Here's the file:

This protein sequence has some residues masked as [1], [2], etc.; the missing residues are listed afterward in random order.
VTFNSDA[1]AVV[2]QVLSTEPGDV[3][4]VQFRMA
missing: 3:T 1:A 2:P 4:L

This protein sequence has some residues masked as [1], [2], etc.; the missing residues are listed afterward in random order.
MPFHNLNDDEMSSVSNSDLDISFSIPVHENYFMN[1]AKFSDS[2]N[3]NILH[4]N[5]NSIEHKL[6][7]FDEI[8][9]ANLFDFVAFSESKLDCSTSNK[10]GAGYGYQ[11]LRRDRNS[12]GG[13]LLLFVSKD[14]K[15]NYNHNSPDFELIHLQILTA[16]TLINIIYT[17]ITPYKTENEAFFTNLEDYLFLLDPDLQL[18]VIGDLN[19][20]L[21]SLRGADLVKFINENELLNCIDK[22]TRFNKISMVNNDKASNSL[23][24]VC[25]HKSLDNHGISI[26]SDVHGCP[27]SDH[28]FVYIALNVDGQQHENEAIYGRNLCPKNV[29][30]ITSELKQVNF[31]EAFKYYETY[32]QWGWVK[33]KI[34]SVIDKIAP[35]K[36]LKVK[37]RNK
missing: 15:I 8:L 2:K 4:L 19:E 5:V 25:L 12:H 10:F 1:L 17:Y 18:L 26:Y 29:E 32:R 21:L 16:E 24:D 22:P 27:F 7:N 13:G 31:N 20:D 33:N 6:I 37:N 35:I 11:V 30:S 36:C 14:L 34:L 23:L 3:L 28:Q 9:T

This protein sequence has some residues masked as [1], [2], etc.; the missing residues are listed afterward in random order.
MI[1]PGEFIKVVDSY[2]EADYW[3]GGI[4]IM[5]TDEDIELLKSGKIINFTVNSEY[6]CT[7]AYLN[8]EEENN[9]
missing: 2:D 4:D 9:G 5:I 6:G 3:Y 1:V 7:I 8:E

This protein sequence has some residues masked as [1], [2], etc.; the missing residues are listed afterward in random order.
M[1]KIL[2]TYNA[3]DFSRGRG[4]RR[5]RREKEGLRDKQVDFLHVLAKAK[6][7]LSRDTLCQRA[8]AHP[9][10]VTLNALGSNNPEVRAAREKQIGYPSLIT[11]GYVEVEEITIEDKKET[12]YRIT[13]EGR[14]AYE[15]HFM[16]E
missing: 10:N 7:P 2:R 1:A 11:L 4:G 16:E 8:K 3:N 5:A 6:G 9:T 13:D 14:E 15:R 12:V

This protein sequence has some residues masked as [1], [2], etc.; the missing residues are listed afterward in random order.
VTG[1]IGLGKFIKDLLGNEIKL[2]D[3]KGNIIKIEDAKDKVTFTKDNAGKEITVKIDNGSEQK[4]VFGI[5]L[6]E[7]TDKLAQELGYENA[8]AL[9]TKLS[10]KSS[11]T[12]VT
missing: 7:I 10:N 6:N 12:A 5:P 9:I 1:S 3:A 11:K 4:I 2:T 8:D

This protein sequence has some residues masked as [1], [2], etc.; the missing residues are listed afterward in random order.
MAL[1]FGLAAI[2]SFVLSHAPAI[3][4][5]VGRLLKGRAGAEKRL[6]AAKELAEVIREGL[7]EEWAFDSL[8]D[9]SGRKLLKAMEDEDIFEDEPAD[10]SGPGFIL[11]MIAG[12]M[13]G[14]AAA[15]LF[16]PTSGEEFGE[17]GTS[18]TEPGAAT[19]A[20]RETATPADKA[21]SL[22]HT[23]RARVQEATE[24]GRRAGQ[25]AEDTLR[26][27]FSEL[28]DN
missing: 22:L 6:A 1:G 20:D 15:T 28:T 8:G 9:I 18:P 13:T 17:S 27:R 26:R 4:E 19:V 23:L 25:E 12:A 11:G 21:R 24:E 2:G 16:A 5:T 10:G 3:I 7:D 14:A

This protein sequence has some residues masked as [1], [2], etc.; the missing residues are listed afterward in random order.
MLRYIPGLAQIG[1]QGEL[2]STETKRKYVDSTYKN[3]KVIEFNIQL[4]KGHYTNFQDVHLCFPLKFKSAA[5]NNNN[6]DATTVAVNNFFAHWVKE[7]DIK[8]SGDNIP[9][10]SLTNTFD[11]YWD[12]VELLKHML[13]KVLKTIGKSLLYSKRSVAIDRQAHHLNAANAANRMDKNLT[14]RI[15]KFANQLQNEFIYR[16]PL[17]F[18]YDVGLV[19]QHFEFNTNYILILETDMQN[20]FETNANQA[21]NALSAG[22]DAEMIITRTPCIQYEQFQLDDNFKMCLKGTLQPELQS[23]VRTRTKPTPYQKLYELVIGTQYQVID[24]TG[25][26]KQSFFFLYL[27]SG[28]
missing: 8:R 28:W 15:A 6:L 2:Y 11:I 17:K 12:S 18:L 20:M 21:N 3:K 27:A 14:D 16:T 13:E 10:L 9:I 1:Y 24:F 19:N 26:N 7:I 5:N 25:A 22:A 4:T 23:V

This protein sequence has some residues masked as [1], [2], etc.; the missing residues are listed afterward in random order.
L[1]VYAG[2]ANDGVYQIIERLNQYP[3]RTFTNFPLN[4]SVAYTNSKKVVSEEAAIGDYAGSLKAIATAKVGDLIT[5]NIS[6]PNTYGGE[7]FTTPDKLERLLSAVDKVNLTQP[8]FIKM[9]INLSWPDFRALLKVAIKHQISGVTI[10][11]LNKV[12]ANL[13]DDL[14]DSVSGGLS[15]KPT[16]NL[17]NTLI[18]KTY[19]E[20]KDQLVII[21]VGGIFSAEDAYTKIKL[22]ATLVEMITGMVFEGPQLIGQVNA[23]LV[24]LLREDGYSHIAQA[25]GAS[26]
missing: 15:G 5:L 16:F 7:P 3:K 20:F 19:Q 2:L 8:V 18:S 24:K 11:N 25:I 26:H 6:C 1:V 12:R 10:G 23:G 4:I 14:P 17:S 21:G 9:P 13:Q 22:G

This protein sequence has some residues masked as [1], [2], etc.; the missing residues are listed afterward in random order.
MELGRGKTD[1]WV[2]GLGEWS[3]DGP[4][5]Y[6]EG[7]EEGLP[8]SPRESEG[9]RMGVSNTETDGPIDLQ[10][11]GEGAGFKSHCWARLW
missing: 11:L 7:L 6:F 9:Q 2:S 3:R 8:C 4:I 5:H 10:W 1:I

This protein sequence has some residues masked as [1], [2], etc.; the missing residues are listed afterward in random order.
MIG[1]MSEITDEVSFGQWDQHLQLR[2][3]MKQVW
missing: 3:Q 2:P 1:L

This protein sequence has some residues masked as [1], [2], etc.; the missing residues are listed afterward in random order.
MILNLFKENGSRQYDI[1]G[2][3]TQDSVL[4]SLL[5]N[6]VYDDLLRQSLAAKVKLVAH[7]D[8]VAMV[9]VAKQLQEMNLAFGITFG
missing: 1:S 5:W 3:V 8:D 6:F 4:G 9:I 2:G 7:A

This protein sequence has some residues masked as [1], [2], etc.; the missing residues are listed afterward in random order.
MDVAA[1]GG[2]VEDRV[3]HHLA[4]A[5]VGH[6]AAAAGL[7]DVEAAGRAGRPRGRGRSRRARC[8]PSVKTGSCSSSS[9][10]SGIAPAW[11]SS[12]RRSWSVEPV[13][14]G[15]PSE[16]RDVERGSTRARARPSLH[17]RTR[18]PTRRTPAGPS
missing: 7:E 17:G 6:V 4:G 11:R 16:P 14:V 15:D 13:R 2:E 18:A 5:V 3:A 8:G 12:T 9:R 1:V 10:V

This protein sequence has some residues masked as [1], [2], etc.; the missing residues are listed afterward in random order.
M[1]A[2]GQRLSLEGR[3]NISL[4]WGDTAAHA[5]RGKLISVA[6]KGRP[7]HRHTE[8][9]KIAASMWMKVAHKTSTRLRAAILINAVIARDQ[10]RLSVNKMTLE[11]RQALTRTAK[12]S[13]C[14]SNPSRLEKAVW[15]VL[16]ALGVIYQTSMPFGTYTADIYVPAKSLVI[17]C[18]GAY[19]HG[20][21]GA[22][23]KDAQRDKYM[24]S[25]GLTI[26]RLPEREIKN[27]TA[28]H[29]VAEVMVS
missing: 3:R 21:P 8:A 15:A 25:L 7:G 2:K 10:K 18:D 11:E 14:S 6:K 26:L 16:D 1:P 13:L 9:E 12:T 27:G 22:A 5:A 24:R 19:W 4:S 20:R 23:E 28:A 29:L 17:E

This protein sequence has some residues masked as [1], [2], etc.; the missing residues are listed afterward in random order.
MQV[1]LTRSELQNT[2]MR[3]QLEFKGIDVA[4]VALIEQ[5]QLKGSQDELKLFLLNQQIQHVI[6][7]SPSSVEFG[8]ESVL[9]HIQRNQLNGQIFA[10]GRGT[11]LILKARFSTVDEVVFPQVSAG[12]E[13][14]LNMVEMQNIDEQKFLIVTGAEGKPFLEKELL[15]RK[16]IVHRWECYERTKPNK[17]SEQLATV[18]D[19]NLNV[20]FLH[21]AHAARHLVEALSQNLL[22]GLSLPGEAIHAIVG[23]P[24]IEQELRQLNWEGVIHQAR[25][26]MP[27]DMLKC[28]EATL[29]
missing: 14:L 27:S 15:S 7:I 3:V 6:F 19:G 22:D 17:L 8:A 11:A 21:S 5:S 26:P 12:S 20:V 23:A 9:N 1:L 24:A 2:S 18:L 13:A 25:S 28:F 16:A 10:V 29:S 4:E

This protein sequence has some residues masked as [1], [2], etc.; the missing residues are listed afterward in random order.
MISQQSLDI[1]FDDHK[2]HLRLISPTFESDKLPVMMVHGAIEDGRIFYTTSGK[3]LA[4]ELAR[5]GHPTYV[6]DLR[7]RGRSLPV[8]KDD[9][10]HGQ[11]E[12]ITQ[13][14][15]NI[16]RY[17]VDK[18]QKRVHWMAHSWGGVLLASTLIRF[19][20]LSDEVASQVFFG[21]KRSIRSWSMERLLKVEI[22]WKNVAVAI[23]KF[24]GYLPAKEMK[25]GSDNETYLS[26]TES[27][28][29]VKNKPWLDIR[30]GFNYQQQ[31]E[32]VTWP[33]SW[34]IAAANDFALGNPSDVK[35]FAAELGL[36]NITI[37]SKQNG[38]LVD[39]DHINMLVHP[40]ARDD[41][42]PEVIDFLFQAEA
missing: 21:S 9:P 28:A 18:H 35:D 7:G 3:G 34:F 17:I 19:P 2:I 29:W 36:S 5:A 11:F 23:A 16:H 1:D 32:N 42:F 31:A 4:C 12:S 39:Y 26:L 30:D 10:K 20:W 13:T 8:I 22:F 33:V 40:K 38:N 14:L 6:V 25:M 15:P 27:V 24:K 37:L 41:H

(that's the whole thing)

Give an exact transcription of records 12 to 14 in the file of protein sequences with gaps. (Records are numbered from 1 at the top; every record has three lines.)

This protein sequence has some residues masked as [1], [2], etc.; the missing residues are listed afterward in random order.
MDVAA[1]GG[2]VEDRV[3]HHLA[4]A[5]VGH[6]AAAAGL[7]DVEAAGRAGRPRGRGRSRRARC[8]PSVKTGSCSSSS[9][10]SGIAPAW[11]SS[12]RRSWSVEPV[13][14]G[15]PSE[16]RDVERGSTRARARPSLH[17]RTR[18]PTRRTPAGPS
missing: 7:E 17:G 6:V 4:G 11:R 16:P 14:V 15:D 13:R 2:E 18:A 5:V 3:A 8:G 12:T 9:R 1:V 10:V

This protein sequence has some residues masked as [1], [2], etc.; the missing residues are listed afterward in random order.
M[1]A[2]GQRLSLEGR[3]NISL[4]WGDTAAHA[5]RGKLISVA[6]KGRP[7]HRHTE[8][9]KIAASMWMKVAHKTSTRLRAAILINAVIARDQ[10]RLSVNKMTLE[11]RQALTRTAK[12]S[13]C[14]SNPSRLEKAVW[15]VL[16]ALGVIYQTSMPFGTYTADIYVPAKSLVI[17]C[18]GAY[19]HG[20][21]GA[22][23]KDAQRDKYM[24]S[25]GLTI[26]RLPEREIKN[27]TA[28]H[29]VAEVMVS
missing: 3:R 21:P 8:A 15:A 25:L 7:G 2:K 10:K 18:D 11:E 14:S 6:K 26:L 16:D 1:P 13:L 9:E 12:T 27:G 22:A 5:A 24:R 19:W 4:S 20:R 23:E 28:A 29:L 17:E

This protein sequence has some residues masked as [1], [2], etc.; the missing residues are listed afterward in random order.
MQV[1]LTRSELQNT[2]MR[3]QLEFKGIDVA[4]VALIEQ[5]QLKGSQDELKLFLLNQQIQHVI[6][7]SPSSVEFG[8]ESVL[9]HIQRNQLNGQIFA[10]GRGT[11]LILKARFSTVDEVVFPQVSAG[12]E[13][14]LNMVEMQNIDEQKFLIVTGAEGKPFLEKELL[15]RK[16]IVHRWECYERTKPNK[17]SEQLATV[18]D[19]NLNV[20]FLH[21]AHAARHLVEALSQNLL[22]GLSLPGEAIHAIVG[23]P[24]IEQELRQLNWEGVIHQAR[25][26]MP[27]DMLKC[28]EATL[29]
missing: 14:L 27:S 15:S 7:I 3:V 6:F 19:G 22:D 17:L 8:A 11:A 21:S 5:S 26:P 12:S 20:V 23:A 9:N 1:L 24:A 2:S 18:L 13:A 25:S 28:F 16:A 10:V 29:S 4:E